He never got the chance. Yeltsin named Vladimir Putin as his successor. Lukashenko went on to rule Belarus for nearly 26 years, jailing opponents and dissidents, clamping down on journalists and earning himself the nickname “Europe’s last dictator.” Progress on the union with Russia stalled.
Relations between the two fraternal states deteriorated into acrimonious sparring in December when they failed to agree on the price of the oil Russia sells to Belarus. Russia cut the supply for several days, forcing Belarus to scrabble for other energy sources before some supplies resumed.
Putin and Lukashenko met in Russia’s Black Sea resort town Sochi on Friday to try to resolve the impasse. The two broke their talks to play ice hockey and were due to meet again Saturday.
As relations have soured, the Trump administration infuriated Russia by reviving contacts with Belarus, apparently seeking to draw it out of Russia’s orbit. U.S. officials have announced plans to reestablish diplomatic relations, which broke off in 2008.
Secretary of State Mike Pompeo visited last week, offering to sell Belarus 100 percent of its oil needs “at a competitive price,” although U.S. oil transported by ship and rail would cost more than that delivered by Russian pipelines. Lukashenko has also courted other powers, including China.
“The time is gone when they shouted that Lukashenko will grab Monomakh’s golden cap,” Lukashenko said sourly last week, referring to the crown once worn by Russian princes.
In 1999, both sides imagined the union very differently. For Lukashenko it was a platform for his ambition, and when that failed, an avenue for cheap oil, which Belarus refined and exported. Russia is Belarus’s biggest market, accounting for more than 40 percent of its exports in the first half of last year, according to the Belarus Foreign Ministry.
In late 1999, after years of humiliation from the West and NATO’s March 1999 expansion into Poland, the Czech Republic and Hungary, Moscow saw the union with Belarus as a chance to push back. The plan for a single currency, a single parliament, a single constitution, court system and other institutions meant that Russia would effectively absorb its small, strategically located neighbor.
The plan never progressed, but Lukashenko benefited in billions in subsidized Russian gas and oil. According to Russian Finance Minister Anton Siluanov, oil and gas subsidies to Belarus cost more than $2 billion a year.
Russia’s 2014 annexation of Crimea and its intervention in Donbass in eastern Ukraine, where war continues, shocked Lukashenko and changed the game.
“For Lukashenko it was a moment of realization that Russia can use military force against its neighbors, even its closest Slavic neighbors, and it scared him,” said Artyom Shraibman, an independent Belarusan political analyst based in the capital Minsk. “We’re seeing his efforts to unfreeze relations with the West after the annexation of Crimea and the war in Donbass.”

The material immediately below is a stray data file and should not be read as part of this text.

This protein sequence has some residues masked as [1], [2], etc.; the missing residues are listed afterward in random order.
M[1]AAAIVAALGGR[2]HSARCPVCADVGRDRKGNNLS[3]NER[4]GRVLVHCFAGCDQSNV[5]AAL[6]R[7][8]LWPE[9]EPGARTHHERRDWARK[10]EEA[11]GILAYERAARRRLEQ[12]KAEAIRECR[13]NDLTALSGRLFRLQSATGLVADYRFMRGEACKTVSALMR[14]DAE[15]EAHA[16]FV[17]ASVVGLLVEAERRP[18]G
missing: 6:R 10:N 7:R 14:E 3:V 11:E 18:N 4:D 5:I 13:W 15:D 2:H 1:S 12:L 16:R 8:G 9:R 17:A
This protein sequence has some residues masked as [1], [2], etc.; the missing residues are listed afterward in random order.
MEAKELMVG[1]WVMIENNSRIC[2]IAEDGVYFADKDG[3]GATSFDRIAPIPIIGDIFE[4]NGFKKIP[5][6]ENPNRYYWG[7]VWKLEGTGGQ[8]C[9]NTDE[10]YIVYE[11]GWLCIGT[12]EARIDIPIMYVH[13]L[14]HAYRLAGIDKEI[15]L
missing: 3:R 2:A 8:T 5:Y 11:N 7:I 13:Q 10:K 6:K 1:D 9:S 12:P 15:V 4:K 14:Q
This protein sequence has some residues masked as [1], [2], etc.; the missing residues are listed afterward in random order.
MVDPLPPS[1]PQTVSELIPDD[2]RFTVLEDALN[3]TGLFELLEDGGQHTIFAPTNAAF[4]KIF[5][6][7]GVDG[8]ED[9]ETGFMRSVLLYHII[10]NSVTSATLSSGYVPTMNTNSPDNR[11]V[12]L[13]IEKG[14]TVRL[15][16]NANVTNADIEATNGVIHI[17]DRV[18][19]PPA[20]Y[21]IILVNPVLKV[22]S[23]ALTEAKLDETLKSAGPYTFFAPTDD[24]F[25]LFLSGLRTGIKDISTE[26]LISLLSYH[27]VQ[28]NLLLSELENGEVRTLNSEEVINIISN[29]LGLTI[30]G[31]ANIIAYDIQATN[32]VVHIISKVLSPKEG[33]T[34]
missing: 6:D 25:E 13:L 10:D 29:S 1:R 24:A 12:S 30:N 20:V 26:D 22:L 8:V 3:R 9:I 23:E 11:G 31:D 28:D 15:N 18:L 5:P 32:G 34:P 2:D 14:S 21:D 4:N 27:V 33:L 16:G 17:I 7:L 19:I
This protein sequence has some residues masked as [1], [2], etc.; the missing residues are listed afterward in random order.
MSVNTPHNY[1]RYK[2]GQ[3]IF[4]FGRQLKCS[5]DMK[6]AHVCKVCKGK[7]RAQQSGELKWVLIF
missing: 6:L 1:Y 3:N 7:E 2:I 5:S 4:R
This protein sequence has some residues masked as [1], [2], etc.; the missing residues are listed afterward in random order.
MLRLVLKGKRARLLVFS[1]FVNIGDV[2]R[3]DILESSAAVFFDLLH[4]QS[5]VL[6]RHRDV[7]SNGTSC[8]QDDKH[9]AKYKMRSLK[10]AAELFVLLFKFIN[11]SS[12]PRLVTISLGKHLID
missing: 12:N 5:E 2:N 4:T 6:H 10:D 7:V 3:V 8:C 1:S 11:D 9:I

Last year, Russia revived work on the union treaty, possibly as a way to extend Putin’s term, which expires in 2024. A union would mean Putin could assume the leadership of a new entity with a whole new constitution. Belarusians took to the streets in protest in December, denouncing “annexation” and Russia’s plans to turn the country into the next Crimea.
Now, Russia is demanding that Belarus pay more for oil and says that by 2024, Belarus will have to pay the world price, a move that would squeeze the Belarusian economy and could harm Lukashenko politically.
“Excuse my language, they bent us over with hydrocarbons, and no one cared. They spat on the union state, and he surely knows that,” said a furious Lukashenko on Jan. 24 in the town of Shklov, apparently referring to Putin. “And we’re quivering, afraid to defend our own country.”
Some of this may be populist rhetoric, with Lukashenko facing an election in August. If he wins, it would be his sixth term. But he has few cards to play in his struggle with Russia.
“I don’t think he will be particularly successful in selling the goods he has always been selling to Russia, which is his loyalty, his geopolitical alliance and his status as one of the last remaining Russian allies,” said Shraibman, predicting a shift to a more pragmatic businesslike relationship.
“There is no integration. There is no unified customs service, so there is no free movement of goods or workers,” said Andrei Suzdaltzev, political analyst at the Higher School of Economics.
“Lukashenko doesn’t need a union. He just needs money and resources from Russia.” Suzdaltzev doubted that the United States would subsidize Belarus to the tune of billions a year, “just because he’s Lukashenko.”